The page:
Behold the Earth is a feature-length musical documentary that inquires into America's divorce from nature, built out of conversations with leading biologists and evangelical Christians, and directed by David Conover. Filmmakers' blog is below.
We have chosen to speak with leaders in the evangelical Christian community because many of these people of faith are seeing that the care of creation is perhaps the most urgent and necessary expression of their belief and their community life. Historically, the community has also been one of the most popular and influential forces shaping American identity. They continue to be so. From the complete number of posts on this website, we have selected the posts likely to be of most direct interest to evangelical Christians and listed them below. A collection of all posts can be found at Behold the Earth.
We have received many emails inquiring about the status of production. Our final shoots are being scheduled for the spring and early summer. The film is scheduled for completion at the end of 2016, with distribution beginning in 2017. If you represent a church or faith community and wish to be included in our distribution outreach, please send your contact information to Irene Yadao, Production Office Manager, firstname.lastname@example.org
In his recent book THE NATURE PRINCIPLE, Richard Louv brings together a host of provocative thinkers and research. He describes the work of Robert Michael Pyle, who writes about the “extinction of experience.” What happens when people lose touch with the outdoors? when we lose our capacity to connect with something beyond the two dimensionality of a screen, mobile or not.
“Our sensitivity to nature, and our humility within it, are essential to our physical and spiritual survival,” writes Louv.
What if faith is a sense, along with sight, hunger, peripheral vision, and smell ? Each moment outdoors is a moment to re-nature, to re-create.
For more on 360s mentioned in previous post below… a bit of a tangent from the inquiry into America’s divorce from the outdoors, but not really… check out www.islandjournal.com/360.
(360 c0mposite image recorded on south end of Hurricane Island, Maine, on Saturday)
Came across the following by environmental journalist Paul Voosen this morning.
“Historically, the push behind conservation has been a love of nature,” said Wiens, the former conservancy scientist. “Translated, there’s a sort of religious underpinning to that. It’s our moral obligation to protect all living creatures. And it’s still a strong feeling in the movement, that everything is important.”
A decade ago, though, the Nature Conservancy saw this love of nature fading. Young, mostly city-dwelling Americans don’t go hunting, fishing or camping as they did in the past. Between 2004 and 2009, the group saw a 10-point drop in self-identified environmentalists.”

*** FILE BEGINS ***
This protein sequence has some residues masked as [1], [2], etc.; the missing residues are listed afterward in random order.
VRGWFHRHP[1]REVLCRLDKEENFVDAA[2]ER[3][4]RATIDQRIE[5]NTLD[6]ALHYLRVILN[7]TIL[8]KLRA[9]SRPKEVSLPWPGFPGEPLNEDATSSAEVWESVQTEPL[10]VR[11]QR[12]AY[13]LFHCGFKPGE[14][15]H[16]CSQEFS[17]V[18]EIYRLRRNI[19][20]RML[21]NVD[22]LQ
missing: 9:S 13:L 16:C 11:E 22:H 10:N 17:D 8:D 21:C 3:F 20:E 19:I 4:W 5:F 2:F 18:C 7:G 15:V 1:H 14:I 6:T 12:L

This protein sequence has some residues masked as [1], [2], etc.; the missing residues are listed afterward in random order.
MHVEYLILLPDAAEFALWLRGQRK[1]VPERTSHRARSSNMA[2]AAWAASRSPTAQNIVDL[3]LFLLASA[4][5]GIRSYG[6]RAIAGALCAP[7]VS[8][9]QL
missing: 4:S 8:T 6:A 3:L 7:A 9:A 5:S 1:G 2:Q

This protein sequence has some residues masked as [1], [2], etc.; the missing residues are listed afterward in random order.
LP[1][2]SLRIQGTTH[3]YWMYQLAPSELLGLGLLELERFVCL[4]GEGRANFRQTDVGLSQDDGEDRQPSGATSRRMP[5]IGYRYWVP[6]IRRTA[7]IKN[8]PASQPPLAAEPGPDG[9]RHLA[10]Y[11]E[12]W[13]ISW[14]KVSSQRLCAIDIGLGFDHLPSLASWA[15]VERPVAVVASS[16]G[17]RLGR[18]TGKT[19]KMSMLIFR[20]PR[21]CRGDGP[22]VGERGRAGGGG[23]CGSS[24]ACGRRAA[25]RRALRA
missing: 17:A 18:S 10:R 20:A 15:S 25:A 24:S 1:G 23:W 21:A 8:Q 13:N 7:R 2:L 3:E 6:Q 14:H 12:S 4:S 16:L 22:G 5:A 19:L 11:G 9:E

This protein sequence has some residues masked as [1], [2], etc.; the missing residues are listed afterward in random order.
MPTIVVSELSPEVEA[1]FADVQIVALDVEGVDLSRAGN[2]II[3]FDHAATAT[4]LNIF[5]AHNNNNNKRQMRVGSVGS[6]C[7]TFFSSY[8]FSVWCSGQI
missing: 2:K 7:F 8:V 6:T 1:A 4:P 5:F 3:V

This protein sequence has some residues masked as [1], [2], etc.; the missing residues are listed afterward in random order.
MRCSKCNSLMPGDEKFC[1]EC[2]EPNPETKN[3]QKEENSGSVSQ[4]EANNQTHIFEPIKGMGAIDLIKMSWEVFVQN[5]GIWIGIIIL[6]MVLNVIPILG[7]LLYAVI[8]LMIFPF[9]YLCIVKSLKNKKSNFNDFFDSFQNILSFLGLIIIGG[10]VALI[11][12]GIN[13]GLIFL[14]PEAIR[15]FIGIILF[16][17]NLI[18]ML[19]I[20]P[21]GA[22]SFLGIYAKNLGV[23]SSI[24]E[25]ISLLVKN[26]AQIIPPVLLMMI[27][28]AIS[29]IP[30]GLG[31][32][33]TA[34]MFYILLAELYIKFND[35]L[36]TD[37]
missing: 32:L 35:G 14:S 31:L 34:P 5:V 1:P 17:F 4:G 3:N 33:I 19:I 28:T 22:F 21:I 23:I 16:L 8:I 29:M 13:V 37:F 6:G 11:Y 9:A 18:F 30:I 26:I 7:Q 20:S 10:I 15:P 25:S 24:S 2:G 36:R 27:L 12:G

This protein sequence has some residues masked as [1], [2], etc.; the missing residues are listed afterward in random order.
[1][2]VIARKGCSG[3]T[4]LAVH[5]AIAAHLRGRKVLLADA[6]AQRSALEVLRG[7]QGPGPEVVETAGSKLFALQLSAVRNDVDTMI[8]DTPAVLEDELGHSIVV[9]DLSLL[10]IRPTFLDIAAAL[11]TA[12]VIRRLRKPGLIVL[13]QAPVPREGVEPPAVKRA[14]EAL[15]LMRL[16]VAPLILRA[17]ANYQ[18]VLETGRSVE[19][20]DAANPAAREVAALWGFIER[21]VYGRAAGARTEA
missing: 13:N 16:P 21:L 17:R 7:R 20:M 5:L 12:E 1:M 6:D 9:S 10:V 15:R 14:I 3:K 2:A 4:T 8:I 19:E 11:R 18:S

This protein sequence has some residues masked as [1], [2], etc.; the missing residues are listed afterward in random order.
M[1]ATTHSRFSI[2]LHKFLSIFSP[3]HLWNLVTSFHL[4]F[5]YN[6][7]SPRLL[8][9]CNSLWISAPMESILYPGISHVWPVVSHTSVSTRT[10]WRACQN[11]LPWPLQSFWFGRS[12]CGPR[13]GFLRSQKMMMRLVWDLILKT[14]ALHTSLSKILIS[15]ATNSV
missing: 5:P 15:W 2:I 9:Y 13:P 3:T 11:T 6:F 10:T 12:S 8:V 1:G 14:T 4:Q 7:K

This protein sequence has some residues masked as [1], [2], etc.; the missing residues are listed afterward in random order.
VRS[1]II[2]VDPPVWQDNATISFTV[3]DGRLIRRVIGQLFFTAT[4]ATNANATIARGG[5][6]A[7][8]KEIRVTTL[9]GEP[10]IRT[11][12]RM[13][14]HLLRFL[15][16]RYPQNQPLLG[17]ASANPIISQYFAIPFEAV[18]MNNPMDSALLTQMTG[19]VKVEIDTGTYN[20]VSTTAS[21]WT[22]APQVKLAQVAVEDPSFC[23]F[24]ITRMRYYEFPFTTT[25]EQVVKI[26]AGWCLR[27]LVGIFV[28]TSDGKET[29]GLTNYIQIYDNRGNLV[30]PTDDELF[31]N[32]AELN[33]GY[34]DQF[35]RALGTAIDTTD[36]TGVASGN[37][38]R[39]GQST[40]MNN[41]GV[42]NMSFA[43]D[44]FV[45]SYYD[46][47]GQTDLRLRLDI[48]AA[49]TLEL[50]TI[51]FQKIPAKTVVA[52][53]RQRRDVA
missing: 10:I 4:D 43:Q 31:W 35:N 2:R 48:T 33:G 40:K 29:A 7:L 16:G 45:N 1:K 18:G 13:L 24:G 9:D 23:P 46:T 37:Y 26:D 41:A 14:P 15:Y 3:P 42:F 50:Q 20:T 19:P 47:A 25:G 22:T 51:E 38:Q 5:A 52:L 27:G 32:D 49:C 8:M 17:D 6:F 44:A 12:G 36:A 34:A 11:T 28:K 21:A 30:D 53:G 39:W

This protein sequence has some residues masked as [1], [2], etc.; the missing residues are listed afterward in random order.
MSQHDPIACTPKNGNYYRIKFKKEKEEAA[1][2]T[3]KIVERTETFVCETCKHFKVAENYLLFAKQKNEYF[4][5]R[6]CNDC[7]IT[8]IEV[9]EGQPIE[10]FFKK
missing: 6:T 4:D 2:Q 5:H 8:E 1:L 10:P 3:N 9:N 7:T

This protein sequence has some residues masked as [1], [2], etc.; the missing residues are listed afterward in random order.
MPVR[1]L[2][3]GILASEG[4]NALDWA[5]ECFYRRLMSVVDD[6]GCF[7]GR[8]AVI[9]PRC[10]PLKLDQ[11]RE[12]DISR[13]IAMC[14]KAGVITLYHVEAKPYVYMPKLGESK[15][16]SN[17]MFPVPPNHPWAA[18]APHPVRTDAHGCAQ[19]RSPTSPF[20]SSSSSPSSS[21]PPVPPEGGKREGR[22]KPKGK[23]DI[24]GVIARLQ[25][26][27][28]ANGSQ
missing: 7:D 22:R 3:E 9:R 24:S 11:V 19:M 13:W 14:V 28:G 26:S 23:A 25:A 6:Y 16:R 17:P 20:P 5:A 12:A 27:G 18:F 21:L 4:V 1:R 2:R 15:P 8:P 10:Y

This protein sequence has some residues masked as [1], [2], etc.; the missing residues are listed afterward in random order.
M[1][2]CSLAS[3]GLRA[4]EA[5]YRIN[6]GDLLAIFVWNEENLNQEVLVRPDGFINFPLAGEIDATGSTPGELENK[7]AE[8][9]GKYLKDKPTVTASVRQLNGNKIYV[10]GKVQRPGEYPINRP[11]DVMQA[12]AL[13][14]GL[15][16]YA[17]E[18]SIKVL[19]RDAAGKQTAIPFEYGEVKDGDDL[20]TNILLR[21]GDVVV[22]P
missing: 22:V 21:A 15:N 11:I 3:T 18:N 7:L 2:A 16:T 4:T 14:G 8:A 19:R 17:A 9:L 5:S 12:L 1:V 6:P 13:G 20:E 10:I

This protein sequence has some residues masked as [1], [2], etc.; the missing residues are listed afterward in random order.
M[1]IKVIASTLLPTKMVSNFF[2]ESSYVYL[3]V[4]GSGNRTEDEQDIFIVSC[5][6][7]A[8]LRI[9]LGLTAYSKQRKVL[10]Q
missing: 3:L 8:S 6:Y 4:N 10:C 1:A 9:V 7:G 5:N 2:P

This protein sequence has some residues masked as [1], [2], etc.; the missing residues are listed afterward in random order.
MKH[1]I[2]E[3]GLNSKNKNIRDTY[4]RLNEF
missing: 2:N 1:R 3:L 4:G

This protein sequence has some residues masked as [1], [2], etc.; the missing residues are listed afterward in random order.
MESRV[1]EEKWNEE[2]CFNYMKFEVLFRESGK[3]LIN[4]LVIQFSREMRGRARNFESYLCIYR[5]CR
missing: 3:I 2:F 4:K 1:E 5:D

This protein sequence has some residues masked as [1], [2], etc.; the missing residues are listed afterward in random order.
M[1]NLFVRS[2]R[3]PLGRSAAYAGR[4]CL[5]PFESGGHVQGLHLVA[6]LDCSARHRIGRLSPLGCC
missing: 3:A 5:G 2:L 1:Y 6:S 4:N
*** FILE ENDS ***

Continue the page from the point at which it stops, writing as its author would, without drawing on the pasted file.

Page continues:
Our timelapse and landscape talent Eleanor is also a history buff. She made some observations about the stonewalls that we found in South Hope with the last timelapse we shot. Building stonewalls are experiences of Americana, of who we are and where we came from, in the big picture of the stone and wood we’ve literally held in our hands over the years. E.O. Wilson differentiates the living creation from the non-living creation. With this lead, my interests in this filmic inquiry are primarily with the living. But the American divorce from nature runs deeper than that.
FROM ELEANOR: “Rarely in need of replacement, constructing stone walls were massive undertakings. This is one reason why they are so familiar in the earliest settled regions of the country, like South Hope Maine, where the frontier mentality had yet to take hold: unlike their children and grandchildren, these farmers expected to spend their entire lives on a single plot of land. A worker could lay between twenty four and sixty four feet of wall per day, assuming that the stones, or “fieldstones,” as they were called, had already been transported to the building site.
Historian John Stilgoe notes that wooden fences, which became the popular barrier among farmers outside of the northeastern US, were replaced every fifteen to thirty years. When in the early nineteenth century, depleted woodlots triggered a timber shortage, it was the stone wall laying farmers that had enough wood to keep their fires burning. Of course, it was also these northernmost people who, hibernating from frigid temperatures, were most in need of firewood.”
For more information on the life and times of stonewalls, see: Robert Thorson, Stone by Stone: The Magnificent History in New England’s Stone Walls (Walker & Company, 2004).
John R. Stilgoe, Common Landscape of America, 1580-1845 (Yale University Press, 1983).